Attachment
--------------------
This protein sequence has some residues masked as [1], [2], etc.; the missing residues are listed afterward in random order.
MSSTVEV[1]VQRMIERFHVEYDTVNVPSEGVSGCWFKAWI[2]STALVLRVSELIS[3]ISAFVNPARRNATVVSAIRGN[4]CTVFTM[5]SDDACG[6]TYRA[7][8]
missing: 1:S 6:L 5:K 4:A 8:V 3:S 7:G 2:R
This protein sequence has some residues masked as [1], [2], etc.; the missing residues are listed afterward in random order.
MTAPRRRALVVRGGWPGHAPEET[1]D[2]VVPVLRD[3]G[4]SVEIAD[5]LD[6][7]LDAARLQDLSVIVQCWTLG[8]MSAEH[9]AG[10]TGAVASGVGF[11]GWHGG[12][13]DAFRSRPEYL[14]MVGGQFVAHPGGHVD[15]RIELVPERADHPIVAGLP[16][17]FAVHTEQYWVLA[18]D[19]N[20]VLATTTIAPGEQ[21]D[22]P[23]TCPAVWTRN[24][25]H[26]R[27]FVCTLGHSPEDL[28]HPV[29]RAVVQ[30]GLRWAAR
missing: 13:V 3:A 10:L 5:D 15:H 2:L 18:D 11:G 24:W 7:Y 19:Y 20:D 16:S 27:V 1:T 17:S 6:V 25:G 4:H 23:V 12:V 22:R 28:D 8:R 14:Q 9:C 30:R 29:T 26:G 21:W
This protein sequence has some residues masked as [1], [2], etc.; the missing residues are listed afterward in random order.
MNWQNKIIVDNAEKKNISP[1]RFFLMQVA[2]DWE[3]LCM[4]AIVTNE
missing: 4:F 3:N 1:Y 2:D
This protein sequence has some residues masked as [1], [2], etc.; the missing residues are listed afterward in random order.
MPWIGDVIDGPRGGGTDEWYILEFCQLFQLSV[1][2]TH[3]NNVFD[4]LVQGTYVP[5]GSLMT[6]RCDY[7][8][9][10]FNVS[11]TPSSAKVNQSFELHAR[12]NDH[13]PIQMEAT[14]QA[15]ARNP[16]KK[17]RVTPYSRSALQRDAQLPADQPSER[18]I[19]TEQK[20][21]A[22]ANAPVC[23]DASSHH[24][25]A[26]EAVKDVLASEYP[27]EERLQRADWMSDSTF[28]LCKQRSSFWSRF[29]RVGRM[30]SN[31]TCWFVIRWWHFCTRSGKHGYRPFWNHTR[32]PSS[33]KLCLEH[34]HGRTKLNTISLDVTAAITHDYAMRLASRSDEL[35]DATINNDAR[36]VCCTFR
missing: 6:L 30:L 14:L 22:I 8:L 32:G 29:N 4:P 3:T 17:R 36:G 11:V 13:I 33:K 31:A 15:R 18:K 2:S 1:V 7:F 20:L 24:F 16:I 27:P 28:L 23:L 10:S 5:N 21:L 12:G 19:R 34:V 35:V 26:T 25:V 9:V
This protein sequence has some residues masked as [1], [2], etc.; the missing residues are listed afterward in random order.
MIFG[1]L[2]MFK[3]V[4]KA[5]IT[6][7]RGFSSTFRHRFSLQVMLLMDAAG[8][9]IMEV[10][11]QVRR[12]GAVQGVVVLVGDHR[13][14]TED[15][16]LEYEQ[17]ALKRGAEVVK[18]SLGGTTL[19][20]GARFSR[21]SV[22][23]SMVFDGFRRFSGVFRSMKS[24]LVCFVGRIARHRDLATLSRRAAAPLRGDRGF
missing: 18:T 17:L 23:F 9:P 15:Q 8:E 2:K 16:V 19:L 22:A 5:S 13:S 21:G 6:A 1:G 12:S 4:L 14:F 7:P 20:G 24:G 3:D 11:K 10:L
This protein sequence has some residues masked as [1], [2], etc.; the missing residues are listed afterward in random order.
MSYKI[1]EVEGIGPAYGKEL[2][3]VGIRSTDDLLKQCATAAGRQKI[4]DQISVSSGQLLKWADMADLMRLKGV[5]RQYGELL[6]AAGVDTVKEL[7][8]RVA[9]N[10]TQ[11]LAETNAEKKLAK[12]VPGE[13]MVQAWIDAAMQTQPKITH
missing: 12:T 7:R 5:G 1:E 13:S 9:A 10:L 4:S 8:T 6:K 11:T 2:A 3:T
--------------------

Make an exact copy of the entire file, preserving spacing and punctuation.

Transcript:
This protein sequence has some residues masked as [1], [2], etc.; the missing residues are listed afterward in random order.
MSSTVEV[1]VQRMIERFHVEYDTVNVPSEGVSGCWFKAWI[2]STALVLRVSELIS[3]ISAFVNPARRNATVVSAIRGN[4]CTVFTM[5]SDDACG[6]TYRA[7][8]
missing: 1:S 6:L 5:K 4:A 8:V 3:S 7:G 2:R
This protein sequence has some residues masked as [1], [2], etc.; the missing residues are listed afterward in random order.
MTAPRRRALVVRGGWPGHAPEET[1]D[2]VVPVLRD[3]G[4]SVEIAD[5]LD[6][7]LDAARLQDLSVIVQCWTLG[8]MSAEH[9]AG[10]TGAVASGVGF[11]GWHGG[12][13]DAFRSRPEYL[14]MVGGQFVAHPGGHVD[15]RIELVPERADHPIVAGLP[16][17]FAVHTEQYWVLA[18]D[19]N[20]VLATTTIAPGEQ[21]D[22]P[23]TCPAVWTRN[24][25]H[26]R[27]FVCTLGHSPEDL[28]HPV[29]RAVVQ[30]GLRWAAR
missing: 13:V 3:A 10:L 5:D 15:H 2:L 18:D 11:G 24:W 7:Y 19:Y 20:D 16:S 27:V 1:T 17:S 6:V 25:G 4:H 23:V 12:V 22:R 28:D 8:R 14:Q 9:C 30:R 29:T 26:G 21:W
This protein sequence has some residues masked as [1], [2], etc.; the missing residues are listed afterward in random order.
MNWQNKIIVDNAEKKNISP[1]RFFLMQVA[2]DWE[3]LCM[4]AIVTNE
missing: 4:F 3:N 1:Y 2:D
This protein sequence has some residues masked as [1], [2], etc.; the missing residues are listed afterward in random order.
MPWIGDVIDGPRGGGTDEWYILEFCQLFQLSV[1][2]TH[3]NNVFD[4]LVQGTYVP[5]GSLMT[6]RCDY[7][8][9][10]FNVS[11]TPSSAKVNQSFELHAR[12]NDH[13]PIQMEAT[14]QA[15]ARNP[16]KK[17]RVTPYSRSALQRDAQLPADQPSER[18]I[19]TEQK[20][21]A[22]ANAPVC[23]DASSHH[24][25]A[26]EAVKDVLASEYP[27]EERLQRADWMSDSTF[28]LCKQRSSFWSRF[29]RVGRM[30]SN[31]TCWFVIRWWHFCTRSGKHGYRPFWNHTR[32]PSS[33]KLCLEH[34]HGRTKLNTISLDVTAAITHDYAMRLASRSDEL[35]DATINNDAR[36]VCCTFR
missing: 6:L 30:L 14:L 22:I 8:L 32:G 29:N 4:P 3:T 17:R 36:G 11:V 13:I 33:K 31:A 15:R 18:K 2:S 1:V 7:F 20:L 24:F 16:I 27:P 28:L 23:L 10:S 5:N 21:L 12:G 19:R 34:V 35:V 26:T 25:V 9:V
This protein sequence has some residues masked as [1], [2], etc.; the missing residues are listed afterward in random order.
MIFG[1]L[2]MFK[3]V[4]KA[5]IT[6][7]RGFSSTFRHRFSLQVMLLMDAAG[8][9]IMEV[10][11]QVRR[12]GAVQGVVVLVGDHR[13][14]TED[15][16]LEYEQ[17]ALKRGAEVVK[18]SLGGTTL[19][20]GARFSR[21]SV[22][23]SMVFDGFRRFSGVFRSMKS[24]LVCFVGRIARHRDLATLSRRAAAPLRGDRGF
missing: 18:T 17:L 23:F 9:P 15:Q 8:E 2:K 16:V 19:L 22:A 5:S 13:S 21:G 6:A 1:G 12:S 4:L 14:F 7:P 20:G 24:G 3:D 11:K 10:L
This protein sequence has some residues masked as [1], [2], etc.; the missing residues are listed afterward in random order.
MSYKI[1]EVEGIGPAYGKEL[2][3]VGIRSTDDLLKQCATAAGRQKI[4]DQISVSSGQLLKWADMADLMRLKGV[5]RQYGELL[6]AAGVDTVKEL[7][8]RVA[9]N[10]TQ[11]LAETNAEKKLAK[12]VPGE[13]MVQAWIDAAMQTQPKITH
missing: 12:T 7:R 5:G 1:E 13:S 9:A 10:L 4:S 8:T 6:K 11:T 2:A 3:T